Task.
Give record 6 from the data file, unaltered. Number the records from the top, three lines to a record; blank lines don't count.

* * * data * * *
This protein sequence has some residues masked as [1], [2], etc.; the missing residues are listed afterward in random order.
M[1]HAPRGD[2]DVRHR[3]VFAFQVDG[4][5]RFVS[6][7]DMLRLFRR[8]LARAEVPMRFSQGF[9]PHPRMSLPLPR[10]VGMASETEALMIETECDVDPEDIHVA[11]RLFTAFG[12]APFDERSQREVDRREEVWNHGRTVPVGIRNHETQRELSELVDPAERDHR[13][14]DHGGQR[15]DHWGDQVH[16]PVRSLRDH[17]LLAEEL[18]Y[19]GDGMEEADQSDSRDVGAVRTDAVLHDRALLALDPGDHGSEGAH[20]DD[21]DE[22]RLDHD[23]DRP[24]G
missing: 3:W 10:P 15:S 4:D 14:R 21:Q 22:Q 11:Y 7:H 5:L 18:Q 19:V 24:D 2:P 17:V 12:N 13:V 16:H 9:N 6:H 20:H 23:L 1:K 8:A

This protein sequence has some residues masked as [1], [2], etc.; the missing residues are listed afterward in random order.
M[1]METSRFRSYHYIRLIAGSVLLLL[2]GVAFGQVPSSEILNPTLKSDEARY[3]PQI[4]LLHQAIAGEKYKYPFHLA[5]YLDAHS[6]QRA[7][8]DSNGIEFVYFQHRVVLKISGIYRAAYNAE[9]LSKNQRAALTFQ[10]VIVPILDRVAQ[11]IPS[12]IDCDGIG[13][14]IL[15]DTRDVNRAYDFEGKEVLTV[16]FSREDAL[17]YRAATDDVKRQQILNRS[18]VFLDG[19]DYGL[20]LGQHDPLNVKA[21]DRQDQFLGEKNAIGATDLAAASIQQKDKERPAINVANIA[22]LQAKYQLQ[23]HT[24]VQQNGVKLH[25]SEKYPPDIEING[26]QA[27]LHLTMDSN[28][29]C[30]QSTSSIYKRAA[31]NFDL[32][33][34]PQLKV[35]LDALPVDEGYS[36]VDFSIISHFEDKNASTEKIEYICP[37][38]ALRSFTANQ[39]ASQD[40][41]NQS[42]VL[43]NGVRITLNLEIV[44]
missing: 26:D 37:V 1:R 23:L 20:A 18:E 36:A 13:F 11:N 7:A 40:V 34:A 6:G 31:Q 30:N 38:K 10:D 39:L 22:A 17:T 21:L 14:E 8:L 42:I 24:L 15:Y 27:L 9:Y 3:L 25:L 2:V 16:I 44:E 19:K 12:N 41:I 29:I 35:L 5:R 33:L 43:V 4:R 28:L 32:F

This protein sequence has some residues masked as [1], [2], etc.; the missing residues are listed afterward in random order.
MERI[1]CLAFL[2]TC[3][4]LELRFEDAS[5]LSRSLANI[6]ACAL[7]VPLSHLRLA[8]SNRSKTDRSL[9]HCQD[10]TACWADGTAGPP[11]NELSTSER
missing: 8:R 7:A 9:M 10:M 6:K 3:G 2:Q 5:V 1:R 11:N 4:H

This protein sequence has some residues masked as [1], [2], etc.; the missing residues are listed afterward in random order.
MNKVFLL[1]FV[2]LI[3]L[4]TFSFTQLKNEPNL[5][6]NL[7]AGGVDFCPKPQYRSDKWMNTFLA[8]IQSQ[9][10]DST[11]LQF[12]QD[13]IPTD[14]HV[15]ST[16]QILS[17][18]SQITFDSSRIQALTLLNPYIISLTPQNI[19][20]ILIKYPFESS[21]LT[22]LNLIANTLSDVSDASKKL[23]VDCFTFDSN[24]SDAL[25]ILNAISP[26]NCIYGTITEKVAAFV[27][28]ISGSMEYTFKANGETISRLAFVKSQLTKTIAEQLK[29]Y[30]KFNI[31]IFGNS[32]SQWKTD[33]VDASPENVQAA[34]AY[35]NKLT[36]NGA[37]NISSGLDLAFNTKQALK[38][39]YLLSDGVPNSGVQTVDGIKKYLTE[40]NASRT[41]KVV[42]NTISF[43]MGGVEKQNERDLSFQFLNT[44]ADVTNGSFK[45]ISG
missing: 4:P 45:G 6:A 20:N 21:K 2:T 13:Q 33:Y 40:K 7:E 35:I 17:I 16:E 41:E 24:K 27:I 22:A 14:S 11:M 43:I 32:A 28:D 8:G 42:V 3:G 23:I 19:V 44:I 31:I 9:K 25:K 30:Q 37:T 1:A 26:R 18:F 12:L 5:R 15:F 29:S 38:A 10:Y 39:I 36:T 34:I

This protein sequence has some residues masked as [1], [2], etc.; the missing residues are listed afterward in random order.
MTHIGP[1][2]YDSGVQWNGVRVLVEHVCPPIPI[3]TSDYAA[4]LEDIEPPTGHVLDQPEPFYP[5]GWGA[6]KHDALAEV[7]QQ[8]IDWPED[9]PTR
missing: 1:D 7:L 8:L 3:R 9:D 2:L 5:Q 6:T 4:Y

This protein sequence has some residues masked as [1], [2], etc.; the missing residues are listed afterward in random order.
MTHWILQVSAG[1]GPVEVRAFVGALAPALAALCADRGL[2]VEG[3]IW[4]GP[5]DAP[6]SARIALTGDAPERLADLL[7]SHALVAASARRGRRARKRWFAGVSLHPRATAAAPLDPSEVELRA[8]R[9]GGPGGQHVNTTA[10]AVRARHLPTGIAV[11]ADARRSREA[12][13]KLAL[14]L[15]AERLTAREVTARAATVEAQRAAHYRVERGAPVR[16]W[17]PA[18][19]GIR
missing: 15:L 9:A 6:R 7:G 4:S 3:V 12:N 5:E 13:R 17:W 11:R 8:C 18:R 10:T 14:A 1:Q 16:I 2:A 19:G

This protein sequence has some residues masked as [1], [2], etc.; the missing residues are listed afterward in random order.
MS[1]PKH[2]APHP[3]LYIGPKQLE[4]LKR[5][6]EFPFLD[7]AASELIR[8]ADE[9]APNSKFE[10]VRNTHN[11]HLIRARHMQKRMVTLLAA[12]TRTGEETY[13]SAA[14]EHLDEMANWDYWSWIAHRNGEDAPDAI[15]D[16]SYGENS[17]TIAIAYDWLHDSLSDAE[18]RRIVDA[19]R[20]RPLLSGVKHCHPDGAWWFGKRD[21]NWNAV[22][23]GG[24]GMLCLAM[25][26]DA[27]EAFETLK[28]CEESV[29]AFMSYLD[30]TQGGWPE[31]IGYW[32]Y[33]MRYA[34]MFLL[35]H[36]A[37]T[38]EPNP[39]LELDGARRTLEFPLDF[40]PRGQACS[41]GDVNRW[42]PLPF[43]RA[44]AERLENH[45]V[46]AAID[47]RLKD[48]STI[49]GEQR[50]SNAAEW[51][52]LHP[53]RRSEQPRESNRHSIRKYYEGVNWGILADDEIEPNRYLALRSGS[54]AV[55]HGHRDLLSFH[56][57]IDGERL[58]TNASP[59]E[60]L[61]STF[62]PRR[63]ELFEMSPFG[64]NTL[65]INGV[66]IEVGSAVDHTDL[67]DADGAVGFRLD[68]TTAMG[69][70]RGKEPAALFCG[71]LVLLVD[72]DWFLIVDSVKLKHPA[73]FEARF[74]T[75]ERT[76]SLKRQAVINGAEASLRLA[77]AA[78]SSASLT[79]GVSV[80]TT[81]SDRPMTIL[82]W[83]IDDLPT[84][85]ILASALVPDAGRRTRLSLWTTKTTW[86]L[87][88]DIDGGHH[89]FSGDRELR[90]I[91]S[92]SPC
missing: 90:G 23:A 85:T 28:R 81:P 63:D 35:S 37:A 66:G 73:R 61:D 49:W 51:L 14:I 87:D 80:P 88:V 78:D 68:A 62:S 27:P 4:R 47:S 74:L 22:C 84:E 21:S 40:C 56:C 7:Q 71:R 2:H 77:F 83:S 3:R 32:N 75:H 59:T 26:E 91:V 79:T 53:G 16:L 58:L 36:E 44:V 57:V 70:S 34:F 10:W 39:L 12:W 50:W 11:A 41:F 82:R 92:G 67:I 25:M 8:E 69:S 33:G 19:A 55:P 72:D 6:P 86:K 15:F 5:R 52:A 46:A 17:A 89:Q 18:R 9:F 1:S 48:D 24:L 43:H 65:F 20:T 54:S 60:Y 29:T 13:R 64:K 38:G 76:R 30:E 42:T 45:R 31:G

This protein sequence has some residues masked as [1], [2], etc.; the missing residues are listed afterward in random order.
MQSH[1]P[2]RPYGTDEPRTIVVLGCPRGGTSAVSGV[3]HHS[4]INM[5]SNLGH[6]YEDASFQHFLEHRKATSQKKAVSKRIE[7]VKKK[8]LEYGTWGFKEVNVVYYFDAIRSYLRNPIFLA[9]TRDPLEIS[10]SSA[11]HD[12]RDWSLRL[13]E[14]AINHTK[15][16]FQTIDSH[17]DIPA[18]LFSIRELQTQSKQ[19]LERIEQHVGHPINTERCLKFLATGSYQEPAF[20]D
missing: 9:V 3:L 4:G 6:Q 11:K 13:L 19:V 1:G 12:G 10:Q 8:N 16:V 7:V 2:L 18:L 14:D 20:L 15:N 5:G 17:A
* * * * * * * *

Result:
This protein sequence has some residues masked as [1], [2], etc.; the missing residues are listed afterward in random order.
MTHWILQVSAG[1]GPVEVRAFVGALAPALAALCADRGL[2]VEG[3]IW[4]GP[5]DAP[6]SARIALTGDAPERLADLL[7]SHALVAASARRGRRARKRWFAGVSLHPRATAAAPLDPSEVELRA[8]R[9]GGPGGQHVNTTA[10]AVRARHLPTGIAV[11]ADARRSREA[12][13]KLAL[14]L[15]AERLTAREVTARAATVEAQRAAHYRVERGAPVR[16]W[17]PA[18][19]GIR
missing: 15:L 9:A 6:R 7:G 4:S 3:V 12:N 5:E 13:R 17:W 11:R 8:C 18:R 10:T 14:A 1:Q 16:I 2:A 19:G